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Long Island’s heavy metal band Toxic Shock was formed in 1986 by three kids from Long Island, Ray Bell, Wayne Rosario, and James Maloney. Like many a suburban New York teens, they were getting into trouble and wasting time. Intelligent, charismatic and gifted, they looked to music for a way out. They found it in the raw sound and power of heavy metal.
After a few weeks of casually jamming together, Wayne, Ray and James met guitarist Bruce Ryder in a mall arcade. With Wayne on drums, Ray on vocals and James on bass, they had their band. Within two weeks, they were writing and recording songs. The more they worked, the heavier their sound. Influenced by the visual impact of Iron Maiden, and Anthrax’s slick and ironic lyricism, as well as a steady stream of cheap beer and whiskey, they christened the band Toxic Shock.
To achieve a darker, more potent sounds, the band began looking for another guitarist. After tedious auditions in which the only people who showed up were guys with vodka in ketchup squeeze bottles (and) who burned their fingertips with lighters, 14-year-old Anthony showed up. Young but accomplished, with his influence, Toxic Shock’s sound grew more intricate and developed. Not long after laying down several tracks and playing gigs with the likes of Sacred Reich, Exodus and Venom, Anthony and his family moved to North Carolina, leaving the position of guitarist open. It was quickly filled by Anthony’s school mate, Mark Dagostino. Mark fit in well and began to lead the band’s effort to market itself in an early 1990s music industry that was high off the success stories of Seattle grunge and Boston boy bands. Mark grew the fan base, answered mail personally, and crusaded for a healthy mailing list. He brought in guitarist and guitar tech and sound engineer Pat Servido, further solidifying their aggressive sound.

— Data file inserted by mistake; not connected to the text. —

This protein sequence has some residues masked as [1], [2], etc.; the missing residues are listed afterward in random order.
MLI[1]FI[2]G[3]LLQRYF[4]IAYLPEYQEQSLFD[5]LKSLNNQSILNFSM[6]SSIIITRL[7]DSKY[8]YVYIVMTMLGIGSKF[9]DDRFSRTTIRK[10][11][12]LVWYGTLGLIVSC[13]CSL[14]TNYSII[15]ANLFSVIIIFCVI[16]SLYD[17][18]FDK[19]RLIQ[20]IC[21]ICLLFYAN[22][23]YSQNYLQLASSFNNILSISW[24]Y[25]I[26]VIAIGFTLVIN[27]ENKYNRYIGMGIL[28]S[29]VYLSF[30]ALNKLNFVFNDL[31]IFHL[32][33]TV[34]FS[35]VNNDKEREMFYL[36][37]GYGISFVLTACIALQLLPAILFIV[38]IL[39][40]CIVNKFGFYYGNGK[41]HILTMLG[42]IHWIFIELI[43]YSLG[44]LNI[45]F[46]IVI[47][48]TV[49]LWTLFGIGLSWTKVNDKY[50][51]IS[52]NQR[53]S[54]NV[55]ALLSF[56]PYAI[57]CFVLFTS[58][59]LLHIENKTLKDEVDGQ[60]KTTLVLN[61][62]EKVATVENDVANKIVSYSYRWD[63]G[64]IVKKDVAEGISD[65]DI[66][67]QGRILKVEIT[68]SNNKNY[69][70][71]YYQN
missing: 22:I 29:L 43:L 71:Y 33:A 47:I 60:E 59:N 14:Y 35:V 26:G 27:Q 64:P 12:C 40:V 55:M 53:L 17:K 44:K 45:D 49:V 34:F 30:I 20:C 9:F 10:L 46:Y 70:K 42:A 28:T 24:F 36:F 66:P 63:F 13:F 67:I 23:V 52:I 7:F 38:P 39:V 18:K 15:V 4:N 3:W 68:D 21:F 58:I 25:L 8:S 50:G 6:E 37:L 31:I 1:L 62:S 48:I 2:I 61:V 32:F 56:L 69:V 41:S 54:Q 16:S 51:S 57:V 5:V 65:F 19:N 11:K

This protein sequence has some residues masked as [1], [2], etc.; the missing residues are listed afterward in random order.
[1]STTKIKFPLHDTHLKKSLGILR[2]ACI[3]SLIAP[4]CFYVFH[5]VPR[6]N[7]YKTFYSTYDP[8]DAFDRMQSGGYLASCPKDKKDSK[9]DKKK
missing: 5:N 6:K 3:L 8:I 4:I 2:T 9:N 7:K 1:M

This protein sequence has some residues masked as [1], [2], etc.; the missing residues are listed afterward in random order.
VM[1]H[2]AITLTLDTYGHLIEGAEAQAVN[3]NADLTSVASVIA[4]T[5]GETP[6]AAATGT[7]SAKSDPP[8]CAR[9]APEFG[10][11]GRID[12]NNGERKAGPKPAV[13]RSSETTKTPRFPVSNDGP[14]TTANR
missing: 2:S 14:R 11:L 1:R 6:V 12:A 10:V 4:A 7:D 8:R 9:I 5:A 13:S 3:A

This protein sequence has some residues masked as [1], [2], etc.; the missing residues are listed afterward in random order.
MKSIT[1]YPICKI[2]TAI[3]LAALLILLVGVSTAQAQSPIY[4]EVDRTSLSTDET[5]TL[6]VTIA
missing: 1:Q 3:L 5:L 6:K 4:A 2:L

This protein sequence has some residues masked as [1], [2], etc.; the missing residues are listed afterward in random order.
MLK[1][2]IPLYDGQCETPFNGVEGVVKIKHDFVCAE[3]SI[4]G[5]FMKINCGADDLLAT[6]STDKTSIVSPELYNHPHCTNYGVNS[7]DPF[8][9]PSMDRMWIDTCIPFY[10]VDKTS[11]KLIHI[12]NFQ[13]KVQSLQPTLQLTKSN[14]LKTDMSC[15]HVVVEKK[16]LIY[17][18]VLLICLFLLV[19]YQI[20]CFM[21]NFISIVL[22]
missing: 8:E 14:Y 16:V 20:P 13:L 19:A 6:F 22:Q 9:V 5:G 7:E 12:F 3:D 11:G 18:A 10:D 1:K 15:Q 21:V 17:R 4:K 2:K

The band’s efforts paid off. In 1992, Toxic Shock entered Sabella Studios in NY and began recording. Months later, Toxic Shock landed a management deal with Geronimo Entertainment. That summer, the five Long Island kids began to see their dreams materialize. But not for everyone. In August, bandmate and brother Mark Dagostino committed suicide, leaving the guys heartbroken and confused, and the band, so to speak, was dead in the water.
They agreed to press on. Hiring a substitute guitar player, they finished their recordings, tried to deal with the loss, and in January 1993, they hit the road, opening for former Anthrax guitarist, John Connolly Nuclear Assault on a six-week North American tour. They played to packed houses every night, but things weren’t always rosy, Says vocalist Ray Bell, “We were young and there were fans lining up outside our tour bus, waiting for autographs, women clamoring to get inside. They didn’t know that we were inside the bus arguing over the last pair of clean underwear. It was nuts.”
Indeed, that’s all 1990s heavy metal band Toxic Shock would taste. In a few short weeks, the strain of the loss of their band mate Mark Dagostino and suspicions that a band manager was stealing from them, they band came to the bitter realization that they needed a break.
Life went on, each of the band mates moving on, both in the music industry and out of it. Occasionally, they’d two or three of them would reunite, pick up some instruments, play, reminisce and make tentative plans to do more, some day, some time.
In 2000, Wayne and James met Bill Kelly, a longtime fan and musician, and invited him to start a new project with them NAME. Singer Ray had begun a new career outside of music and his schedule prevented him from joining them. Meanwhile, Pat moved into production and recording, and Bruce delved into a computer programming career.
Despite distance, wives, children, new careers, divorces and new wives, the guys remained close friends, linked by their love of music. In October 2013, Even Flow Rock Club in Bay Shore, NY, approached Bill about Toxic Shock joining a commemorative show featuring local rock acts from the 1990s. The ember was stoked again and by January 2014, Ray, Bruce, Pat, James and Wayne were all in. Sabella Studios welcomed them back, offering studio time so they could re-record their original demo. On March 22, the band will appear at Even Flow, performing together for the first time in over twenty years. They plan to release a reworked demo album on the same night.
Says singer Ray Bell, “Being together, it’s the same. The music is the same with just a hint of maturity. We are still a bunch of punks from Long Island, still using dark, heavy thrash metal to express ourselves. Now we just have 20 more years of life to express. And we will.”